8 Money Management Tips for Freelancers

These 8 freelance money management tips can help you ensure your business’s longevity while planning for your personal retirement.

Photo shows the back of a man's head as he looks at a phone and laptop showing his freelance finances.

As a freelancer, financial planning and money management are critical as they ensure that your business can run smoothly and remain profitable. That said, there are many unique or unanticipated situations that will inevitably arise that you must learn to navigate on the spot, possibly with little to no experience to draw from. Although being an independent business owner has its risks, it can also be highly rewarding if you are pursuing something that you are passionate about.

It’s no surprise then that learning to manage your money, both personally and professionally, is an important skill for long-term success, especially during uncertain times. By taking into consideration some money management tips and best practices, you can better prepare for the future and set yourself up for a successful journey as an independent business owner.

 1. Pay Yourself First

The practice of paying yourself a salary as an independent business owner is not a new idea. In fact, it’s a common recommendation from financial industry experts. Although this makes sense and seems easy to do, it can be tempting to skip over this step and instead allocate that money back into the business or a salary for someone else. Although you are the business owner, it’s important to pay yourself as regularly as you pay an employee. Should anything happen to your business, you’ll have something to fall back on because you didn’t redistribute all of your earnings.

Furthermore, having a set monthly and annual income can help you plan for the future of your business. When you aren’t struggling to meet your personal needs, you can focus your energy on your business full time and strive for new goals. Paying yourself what you deserve early on in your business journey will not only establish a good habit but will provide you with a sense of security and stability as well.

2. Select the Right Insurance

Recent unprecedented times have reminded us how important it is to maintain insurance coverage for yourself and your loved ones as many have been impacted by the challenges of the past 18 months. One way to proactively plan for the future and generate peace of mind in the present, as an independent business owner, is to select the best life insurance policy for your situation.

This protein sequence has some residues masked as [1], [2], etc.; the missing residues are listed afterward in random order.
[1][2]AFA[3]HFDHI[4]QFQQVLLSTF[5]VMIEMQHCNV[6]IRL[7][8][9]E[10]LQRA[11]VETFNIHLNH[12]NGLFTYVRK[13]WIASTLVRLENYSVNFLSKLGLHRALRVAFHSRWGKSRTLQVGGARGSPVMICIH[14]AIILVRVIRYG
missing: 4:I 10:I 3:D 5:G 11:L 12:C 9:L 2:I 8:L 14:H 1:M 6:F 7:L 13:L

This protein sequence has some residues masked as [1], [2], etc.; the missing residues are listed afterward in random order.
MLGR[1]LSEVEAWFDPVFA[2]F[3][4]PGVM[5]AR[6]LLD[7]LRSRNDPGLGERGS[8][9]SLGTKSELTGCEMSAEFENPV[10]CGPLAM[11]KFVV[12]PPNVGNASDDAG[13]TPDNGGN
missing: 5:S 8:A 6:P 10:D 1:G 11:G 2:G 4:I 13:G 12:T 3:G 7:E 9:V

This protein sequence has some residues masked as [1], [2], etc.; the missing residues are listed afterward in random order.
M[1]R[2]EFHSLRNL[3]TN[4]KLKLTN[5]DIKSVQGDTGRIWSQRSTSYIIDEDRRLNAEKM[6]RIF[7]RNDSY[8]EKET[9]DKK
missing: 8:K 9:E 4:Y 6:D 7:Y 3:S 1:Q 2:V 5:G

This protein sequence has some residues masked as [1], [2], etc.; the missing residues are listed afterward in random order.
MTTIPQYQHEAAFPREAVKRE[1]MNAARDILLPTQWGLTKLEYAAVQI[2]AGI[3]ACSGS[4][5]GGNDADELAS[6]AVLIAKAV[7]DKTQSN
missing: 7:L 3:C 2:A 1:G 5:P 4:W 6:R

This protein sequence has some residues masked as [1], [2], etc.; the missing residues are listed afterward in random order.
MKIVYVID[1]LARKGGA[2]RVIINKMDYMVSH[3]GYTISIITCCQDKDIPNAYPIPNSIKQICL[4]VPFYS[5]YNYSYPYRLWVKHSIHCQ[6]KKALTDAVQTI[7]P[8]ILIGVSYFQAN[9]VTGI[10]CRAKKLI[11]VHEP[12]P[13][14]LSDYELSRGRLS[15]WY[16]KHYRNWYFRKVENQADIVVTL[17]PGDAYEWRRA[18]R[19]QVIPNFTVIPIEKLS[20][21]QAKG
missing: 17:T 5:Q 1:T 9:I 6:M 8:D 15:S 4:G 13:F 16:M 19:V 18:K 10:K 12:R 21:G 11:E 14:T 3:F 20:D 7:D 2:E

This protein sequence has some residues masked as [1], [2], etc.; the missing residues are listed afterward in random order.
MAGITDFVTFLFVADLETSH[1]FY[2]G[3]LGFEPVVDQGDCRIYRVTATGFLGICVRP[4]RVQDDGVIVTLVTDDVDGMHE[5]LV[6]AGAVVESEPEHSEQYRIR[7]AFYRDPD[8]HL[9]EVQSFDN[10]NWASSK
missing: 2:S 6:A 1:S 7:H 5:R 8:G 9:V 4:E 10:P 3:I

It’s common for many independent business owners to not maintain enough coverage or simply go without as it can seem like an added expense. Although it might not impact your life today, it’s a good idea to secure coverage when you are young and healthy as you can lock in lower, more affordable rates. In addition to that, you want to know that your finances and business will be left in the right hands should anything unexpected happen to you.

Equally important is maintaining health insurance that will protect you and your family and allow you the necessary wellness appointments throughout the year. Oftentimes freelancers overlook health insurance, assuming being healthy and without dependents doesn’t require coverage. As many have faced unexpected health crises this year, it goes to show the importance of having adequate health insurance to help you pay for illness, hospital stays, follow-up appointments, or even injury coverage. It’s important that freelancers learn about health insurance coverage options as the last thing you want to deal with when being ill is unnecessary financial stress.

3. Build Your Business Credit

Establishing business credit is a crucial component of growing your business financial strategy and increasing the value of your business overall. You might be wondering why it’s so important to build business credit for your business when you may already be doing so for your personal finances. Building credit for the longevity of your business will increase its value over time, lower interest rates and premiums, and most importantly allow for separate personal and business lines of credit. You can use your business credit to pay for consistent expenses such as office rent, subscriptions, supplies and so on. You will slowly increase credit by making regular payments on time.

4. Plan for Retirement

As a freelancer, you have likely considered the amount of time you will spend working before you have enough money to retire. There are many considerations that going into planning for retirement and being a freelancer has additional factors to think about. With proper money management, you can take the stress out of all the preparation.